Equality in parental leave would increase diversity in Oil industry

Equality in parental leave would increase diversity in Oil industry

OPC Managing Director Piers Johnson said that a change in HR legislation to provide both fathers and mothers with the same parental leave rights would be a key step in increasing gender diversity at senior levels with the Oil and Gas industry.

Piers was speaking at the 8th SPE Annual Women in Energy Seminar in London on 21st May to an audience of more than 200 industry professionals who had met to discuss how best to increase the number of women in senior roles.   Piers said “There is still an unconscious expectation that it is the mother who needs to put her career on hold to raise a family.  By giving mothers and fathers the same rights in terms of maternity/paternity/parental leave, as is the case in Norway, gives a clear message that both partners have responsibilities in raising children and that fathers as much as mothers can be involved in raising children.”

The seminar attendee included many female professionals struggling to balance work and family commitments and they heard from inspirational senior female energy industry executives including Iman Hill, Heidi Hellman and Jennifer Burton.  All three have succeeded in reaching senior positions within oil companies and raising families at the same time.    Their advice was actually as useful to the men in the audience as it was to the women and can be summarised as:

  • Be Dependable– deliver in your work and establish your credibility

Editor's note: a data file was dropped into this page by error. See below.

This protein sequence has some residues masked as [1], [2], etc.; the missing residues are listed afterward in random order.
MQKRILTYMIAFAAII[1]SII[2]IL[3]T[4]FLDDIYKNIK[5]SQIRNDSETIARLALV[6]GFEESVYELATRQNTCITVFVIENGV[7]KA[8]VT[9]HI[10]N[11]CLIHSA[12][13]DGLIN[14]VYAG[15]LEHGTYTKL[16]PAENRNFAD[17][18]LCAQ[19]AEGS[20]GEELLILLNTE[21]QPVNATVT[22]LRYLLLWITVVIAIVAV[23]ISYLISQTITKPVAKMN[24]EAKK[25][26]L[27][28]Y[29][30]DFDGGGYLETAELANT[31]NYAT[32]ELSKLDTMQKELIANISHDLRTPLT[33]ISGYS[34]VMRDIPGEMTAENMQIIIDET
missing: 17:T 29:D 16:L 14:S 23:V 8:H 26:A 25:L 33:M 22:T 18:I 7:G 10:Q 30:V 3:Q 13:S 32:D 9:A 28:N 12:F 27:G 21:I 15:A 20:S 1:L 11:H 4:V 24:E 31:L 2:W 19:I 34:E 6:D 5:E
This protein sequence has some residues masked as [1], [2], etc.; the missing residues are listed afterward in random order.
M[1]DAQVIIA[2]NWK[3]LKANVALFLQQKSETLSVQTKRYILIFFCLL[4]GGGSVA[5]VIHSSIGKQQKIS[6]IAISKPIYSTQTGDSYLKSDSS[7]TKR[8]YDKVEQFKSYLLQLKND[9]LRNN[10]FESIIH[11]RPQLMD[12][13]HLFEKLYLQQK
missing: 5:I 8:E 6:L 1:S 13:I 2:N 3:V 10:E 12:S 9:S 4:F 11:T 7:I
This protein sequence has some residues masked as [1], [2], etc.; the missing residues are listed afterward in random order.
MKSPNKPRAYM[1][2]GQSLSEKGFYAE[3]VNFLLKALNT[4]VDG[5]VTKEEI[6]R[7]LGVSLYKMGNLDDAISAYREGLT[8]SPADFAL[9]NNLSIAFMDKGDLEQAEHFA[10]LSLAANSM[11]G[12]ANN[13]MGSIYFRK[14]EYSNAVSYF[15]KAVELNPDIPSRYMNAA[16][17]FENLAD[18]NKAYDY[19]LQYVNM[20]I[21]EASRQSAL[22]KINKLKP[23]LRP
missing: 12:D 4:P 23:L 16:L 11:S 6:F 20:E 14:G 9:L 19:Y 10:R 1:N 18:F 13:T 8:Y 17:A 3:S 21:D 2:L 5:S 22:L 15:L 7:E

• Define priorities – map out what you want to achieve professionally and personally
  • Tell the boss – share your professional expectations and what your personal limits are
  • Be flexible – if you want to be take the kids to school or be home for meals then accept that you may need to log back in from home once the kids are in bed to do more work
  • Focus on priorities – don’t waste time at home or at work – get on with the important stuff and outsource unproductive tasks
  • You can – too often women think of reasons why they can’t do a job while men think they can. Stretch yourself and have faith on your abilities.
  • But don’t push too hard – if you’re too “pushy” then you’ll turn people off

Piers took part in a panel discussion with Jane Burt (VP HR North Africa, BP), Gro Kieland (Director Hagrola Consulting AS), Sally Martin (VP Downstream HSSE, Shell), Iman Hill (GM Technical Services, Sasol) and David Mahoney (Turner Lovell).  As well as equality in parental leave, Piers also called for better facilities for women on offshore rigs, a focus on attracting a higher percentage of women on University engineering courses and for an increased awareness of their unconscious bias amongst senior male executives, suggesting that they should listen to the fantastic case studies of the women on the panel.  However he stopped short of supporting quotas for women and was against giving any preferential treatment in a recruitment/selection process. “I’ve always believed that the best person for the job should get the job – regardless of their gender, race or sexuality.”

The final thought for the seminar was “Why are we, a group of women, still talking about this topic to a roomful of women?”  The suggestion was that, for next year, the topic could be extended to cover “Diversity in Energy” and a greater proportion of senior male executives from the industry should be invited to take part.


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